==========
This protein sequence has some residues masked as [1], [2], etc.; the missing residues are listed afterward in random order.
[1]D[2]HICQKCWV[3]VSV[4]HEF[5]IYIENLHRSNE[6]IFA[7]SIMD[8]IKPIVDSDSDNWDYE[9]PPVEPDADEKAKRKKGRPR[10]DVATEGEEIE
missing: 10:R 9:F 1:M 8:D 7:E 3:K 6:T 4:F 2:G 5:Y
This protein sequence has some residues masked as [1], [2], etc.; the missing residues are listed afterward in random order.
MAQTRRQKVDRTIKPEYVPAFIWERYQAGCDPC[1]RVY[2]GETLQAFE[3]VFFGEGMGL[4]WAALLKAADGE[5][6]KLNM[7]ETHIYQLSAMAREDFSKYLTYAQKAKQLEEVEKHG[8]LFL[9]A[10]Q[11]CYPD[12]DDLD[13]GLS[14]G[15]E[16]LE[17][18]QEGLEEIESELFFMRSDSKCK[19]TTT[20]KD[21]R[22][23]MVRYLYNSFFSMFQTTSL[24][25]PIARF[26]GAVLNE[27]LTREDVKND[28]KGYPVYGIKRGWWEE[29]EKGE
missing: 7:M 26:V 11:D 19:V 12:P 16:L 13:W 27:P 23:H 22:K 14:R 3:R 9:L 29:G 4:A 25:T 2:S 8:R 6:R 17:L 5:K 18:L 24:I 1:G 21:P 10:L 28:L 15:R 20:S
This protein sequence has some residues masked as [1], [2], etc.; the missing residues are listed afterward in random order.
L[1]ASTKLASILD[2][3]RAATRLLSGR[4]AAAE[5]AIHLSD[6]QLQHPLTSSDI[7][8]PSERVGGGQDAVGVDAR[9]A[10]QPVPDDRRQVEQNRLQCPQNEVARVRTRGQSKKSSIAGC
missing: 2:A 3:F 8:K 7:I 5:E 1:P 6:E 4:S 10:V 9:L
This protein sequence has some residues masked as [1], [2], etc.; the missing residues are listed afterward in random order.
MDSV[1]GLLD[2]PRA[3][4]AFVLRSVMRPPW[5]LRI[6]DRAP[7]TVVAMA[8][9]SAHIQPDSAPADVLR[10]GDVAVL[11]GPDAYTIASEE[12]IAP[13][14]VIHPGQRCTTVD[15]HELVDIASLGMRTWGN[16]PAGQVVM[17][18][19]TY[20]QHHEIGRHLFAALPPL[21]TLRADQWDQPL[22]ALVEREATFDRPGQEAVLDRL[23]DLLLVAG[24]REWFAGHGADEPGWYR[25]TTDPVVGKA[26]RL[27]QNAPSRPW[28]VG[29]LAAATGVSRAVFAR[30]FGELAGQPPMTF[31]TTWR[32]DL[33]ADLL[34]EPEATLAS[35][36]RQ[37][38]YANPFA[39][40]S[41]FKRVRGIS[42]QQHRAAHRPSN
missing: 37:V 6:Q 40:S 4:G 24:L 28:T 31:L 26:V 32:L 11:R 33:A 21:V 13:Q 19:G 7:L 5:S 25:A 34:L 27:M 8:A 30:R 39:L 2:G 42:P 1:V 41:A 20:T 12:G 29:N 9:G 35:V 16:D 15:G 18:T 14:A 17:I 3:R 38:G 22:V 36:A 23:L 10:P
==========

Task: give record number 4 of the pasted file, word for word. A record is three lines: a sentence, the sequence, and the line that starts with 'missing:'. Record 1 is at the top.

This protein sequence has some residues masked as [1], [2], etc.; the missing residues are listed afterward in random order.
MDSV[1]GLLD[2]PRA[3][4]AFVLRSVMRPPW[5]LRI[6]DRAP[7]TVVAMA[8][9]SAHIQPDSAPADVLR[10]GDVAVL[11]GPDAYTIASEE[12]IAP[13][14]VIHPGQRCTTVD[15]HELVDIASLGMRTWGN[16]PAGQVVM[17][18][19]TY[20]QHHEIGRHLFAALPPL[21]TLRADQWDQPL[22]ALVEREATFDRPGQEAVLDRL[23]DLLLVAG[24]REWFAGHGADEPGWYR[25]TTDPVVGKA[26]RL[27]QNAPSRPW[28]VG[29]LAAATGVSRAVFAR[30]FGELAGQPPMTF[31]TTWR[32]DL[33]ADLL[34]EPEATLAS[35][36]RQ[37][38]YANPFA[39][40]S[41]FKRVRGIS[42]QQHRAAHRPSN
missing: 37:V 6:Q 40:S 4:G 24:L 28:T 31:L 26:V 32:L 11:R 33:A 21:V 13:Q 19:G 7:L 5:S 25:A 34:L 27:M 8:A 30:R 39:L 2:G 42:P 1:V 41:A 20:T 12:G 29:N 9:G 35:V 16:D 15:G 18:T 14:A 17:I 3:R 38:G 22:V 36:A 23:L 10:P